All summer long, I took Sebastian to preschool-esque classes and private lessons at a sensory gym, sort of like Gymboree or Little Gym, I guess, but specifically designed for kids with developmental delays and/or sensory processing disorders.
I wouldn’t have thought to take him there — how are a speech delay and a sensory gym connected? But his speech therapist kept suggesting sensory activities, so I finally called and set up an appointment to talk to the director.
It all sounded good, but it was expensive and 10 miles away from our house. When I pictured Sebastian’s and my summer together, driving to and from an office park in Farmers Branch wasn’t the fantasy. Think splash parks, museums, and skipping through meadows while holding hands and laughing.
But the boy needed help — back in May, he was still struggling to put two words together and point to pictures in a book. And the cost was really pretty reasonable, compared with private occupational or speech therapy. I committed to one private session a week (she gave me a discount).
And let’s be honest — by mid-June, it was too freaking hot to skip through parks anyway. And to be double-honest, Sebastian quit napping a week or two into the summer, so the only way I could get any sort of break from the constant chimpery of an abnormally active/needy 2-year-old was to take him to classes.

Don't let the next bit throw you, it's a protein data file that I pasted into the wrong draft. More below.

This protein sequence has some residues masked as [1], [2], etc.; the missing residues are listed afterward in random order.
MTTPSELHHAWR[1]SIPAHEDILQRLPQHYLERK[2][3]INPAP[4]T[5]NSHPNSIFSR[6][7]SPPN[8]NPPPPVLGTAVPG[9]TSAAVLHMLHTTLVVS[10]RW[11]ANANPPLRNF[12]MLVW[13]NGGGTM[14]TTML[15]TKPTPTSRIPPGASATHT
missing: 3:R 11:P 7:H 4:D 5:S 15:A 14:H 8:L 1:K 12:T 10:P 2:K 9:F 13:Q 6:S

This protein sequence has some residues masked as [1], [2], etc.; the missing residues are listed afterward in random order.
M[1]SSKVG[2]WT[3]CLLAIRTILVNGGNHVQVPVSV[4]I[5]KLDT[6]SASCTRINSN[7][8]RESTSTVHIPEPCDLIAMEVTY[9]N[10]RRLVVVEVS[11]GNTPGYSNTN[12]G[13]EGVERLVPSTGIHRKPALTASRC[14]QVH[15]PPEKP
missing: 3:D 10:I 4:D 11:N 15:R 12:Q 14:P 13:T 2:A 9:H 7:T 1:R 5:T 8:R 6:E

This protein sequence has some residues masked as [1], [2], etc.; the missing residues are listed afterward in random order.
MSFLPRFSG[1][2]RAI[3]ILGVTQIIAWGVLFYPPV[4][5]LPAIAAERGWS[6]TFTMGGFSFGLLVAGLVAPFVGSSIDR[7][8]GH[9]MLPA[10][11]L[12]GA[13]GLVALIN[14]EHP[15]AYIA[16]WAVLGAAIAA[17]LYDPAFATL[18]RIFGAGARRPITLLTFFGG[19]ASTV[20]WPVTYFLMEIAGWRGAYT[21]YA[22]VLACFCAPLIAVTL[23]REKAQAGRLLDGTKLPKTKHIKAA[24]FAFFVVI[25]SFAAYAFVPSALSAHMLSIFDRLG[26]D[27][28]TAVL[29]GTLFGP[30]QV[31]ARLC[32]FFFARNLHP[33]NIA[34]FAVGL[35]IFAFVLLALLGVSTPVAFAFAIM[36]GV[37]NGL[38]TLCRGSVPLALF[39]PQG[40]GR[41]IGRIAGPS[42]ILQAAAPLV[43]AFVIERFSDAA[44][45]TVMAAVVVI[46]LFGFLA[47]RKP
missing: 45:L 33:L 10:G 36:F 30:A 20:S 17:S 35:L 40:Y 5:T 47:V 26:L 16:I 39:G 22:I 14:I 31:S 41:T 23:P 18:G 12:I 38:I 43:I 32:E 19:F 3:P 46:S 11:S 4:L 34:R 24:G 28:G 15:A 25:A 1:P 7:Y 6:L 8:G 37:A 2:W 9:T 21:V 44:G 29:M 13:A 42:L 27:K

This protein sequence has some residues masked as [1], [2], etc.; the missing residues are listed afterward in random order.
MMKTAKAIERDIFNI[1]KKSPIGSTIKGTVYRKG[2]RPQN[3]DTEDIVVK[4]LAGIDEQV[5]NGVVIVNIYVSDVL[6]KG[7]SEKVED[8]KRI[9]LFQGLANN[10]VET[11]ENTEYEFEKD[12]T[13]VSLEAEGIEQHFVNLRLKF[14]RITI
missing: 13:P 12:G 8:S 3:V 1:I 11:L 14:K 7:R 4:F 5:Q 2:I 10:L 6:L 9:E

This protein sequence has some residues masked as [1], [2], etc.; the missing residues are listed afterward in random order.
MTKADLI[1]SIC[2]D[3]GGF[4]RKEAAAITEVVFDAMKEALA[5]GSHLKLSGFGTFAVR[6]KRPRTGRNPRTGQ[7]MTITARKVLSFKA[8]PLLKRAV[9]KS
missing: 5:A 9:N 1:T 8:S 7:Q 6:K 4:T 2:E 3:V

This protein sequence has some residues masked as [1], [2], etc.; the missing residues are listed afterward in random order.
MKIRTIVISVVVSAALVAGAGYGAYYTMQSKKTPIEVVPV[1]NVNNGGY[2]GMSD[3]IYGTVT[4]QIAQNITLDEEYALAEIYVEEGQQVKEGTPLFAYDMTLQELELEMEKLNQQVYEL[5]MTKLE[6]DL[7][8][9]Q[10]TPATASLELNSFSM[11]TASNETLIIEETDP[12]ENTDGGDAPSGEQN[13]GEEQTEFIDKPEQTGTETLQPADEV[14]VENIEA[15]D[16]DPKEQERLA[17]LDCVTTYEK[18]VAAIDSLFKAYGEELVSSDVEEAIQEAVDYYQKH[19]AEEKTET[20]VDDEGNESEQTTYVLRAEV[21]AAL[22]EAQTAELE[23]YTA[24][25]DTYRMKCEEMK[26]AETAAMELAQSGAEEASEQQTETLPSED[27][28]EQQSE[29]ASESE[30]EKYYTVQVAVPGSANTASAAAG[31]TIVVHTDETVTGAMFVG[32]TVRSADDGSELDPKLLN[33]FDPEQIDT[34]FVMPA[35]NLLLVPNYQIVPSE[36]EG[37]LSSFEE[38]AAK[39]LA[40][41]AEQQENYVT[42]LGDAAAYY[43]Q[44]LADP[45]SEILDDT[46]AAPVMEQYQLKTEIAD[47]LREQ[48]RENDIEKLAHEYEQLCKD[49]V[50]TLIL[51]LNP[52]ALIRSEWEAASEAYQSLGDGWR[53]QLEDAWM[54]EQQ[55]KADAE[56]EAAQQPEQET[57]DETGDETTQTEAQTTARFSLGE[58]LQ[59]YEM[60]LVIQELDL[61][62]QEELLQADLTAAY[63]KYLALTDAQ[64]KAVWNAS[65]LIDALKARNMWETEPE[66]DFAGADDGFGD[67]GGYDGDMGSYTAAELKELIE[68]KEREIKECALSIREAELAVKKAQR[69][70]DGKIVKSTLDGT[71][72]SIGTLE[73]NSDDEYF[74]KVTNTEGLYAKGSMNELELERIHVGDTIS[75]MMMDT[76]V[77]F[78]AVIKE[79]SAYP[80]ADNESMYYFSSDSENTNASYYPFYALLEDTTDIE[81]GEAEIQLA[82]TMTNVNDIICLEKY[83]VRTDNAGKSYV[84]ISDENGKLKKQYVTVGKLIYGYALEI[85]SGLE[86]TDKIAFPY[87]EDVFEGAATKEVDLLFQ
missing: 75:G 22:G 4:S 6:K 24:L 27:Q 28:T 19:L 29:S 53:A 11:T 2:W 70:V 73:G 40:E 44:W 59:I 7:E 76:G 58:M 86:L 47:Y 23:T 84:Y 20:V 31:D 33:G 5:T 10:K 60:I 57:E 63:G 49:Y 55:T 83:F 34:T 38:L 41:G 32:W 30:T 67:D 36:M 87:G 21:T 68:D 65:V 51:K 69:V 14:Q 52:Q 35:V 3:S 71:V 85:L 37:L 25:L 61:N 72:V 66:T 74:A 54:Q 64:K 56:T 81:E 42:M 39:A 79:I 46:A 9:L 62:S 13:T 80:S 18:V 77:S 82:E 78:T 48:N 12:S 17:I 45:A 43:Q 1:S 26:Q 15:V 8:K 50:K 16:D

So it was with some skepticism I took Sebastian to his first session. But then: After his first class, he came home counting. COUNTING! After his second, he came home saying two-word phrases.
That’s how it came to pass that Sebastian started going to the gym 5 times a week, not the one time I initially (grumpily) agreed to.
And I would like to thank the Universe for steering us there, because this summer Sebastian’s communication veritably exploded. His vocabulary is great, his articulation is better, but most of all, he can actually talk to us. (And by that I mean ask for “mo’ milk, pease,” but MY GOD, how long have we waited for confirmation that he understood anything at all that was going on around him?)
I’ve been doing some reading on sensory processing disorders since it became clear that whatever Sebastian’s problem is, it’s helped significantly by sensory therapy. “The Out-of-Sync Child” is a book that’s been mentioned and recommended many times, so I started there. At first, I didn’t recognize Sebastian at all — tags on clothes don’t bother him! In fact, nothing bothers him at all except for spending three second not being actively entertained! Then I saw him.
Our friend Wikipedia tells us: “Hyposensitivity is characterized by an unusually high tolerance for environmental stimuli. A child with hyposensitivity might appear restless and seek sensory stimulation.” Honestly, doesn’t this sound like most little boys? And I haven’t seen any connection with speech delays yet. But this is our Bazzers, down to the ground. The reason will come.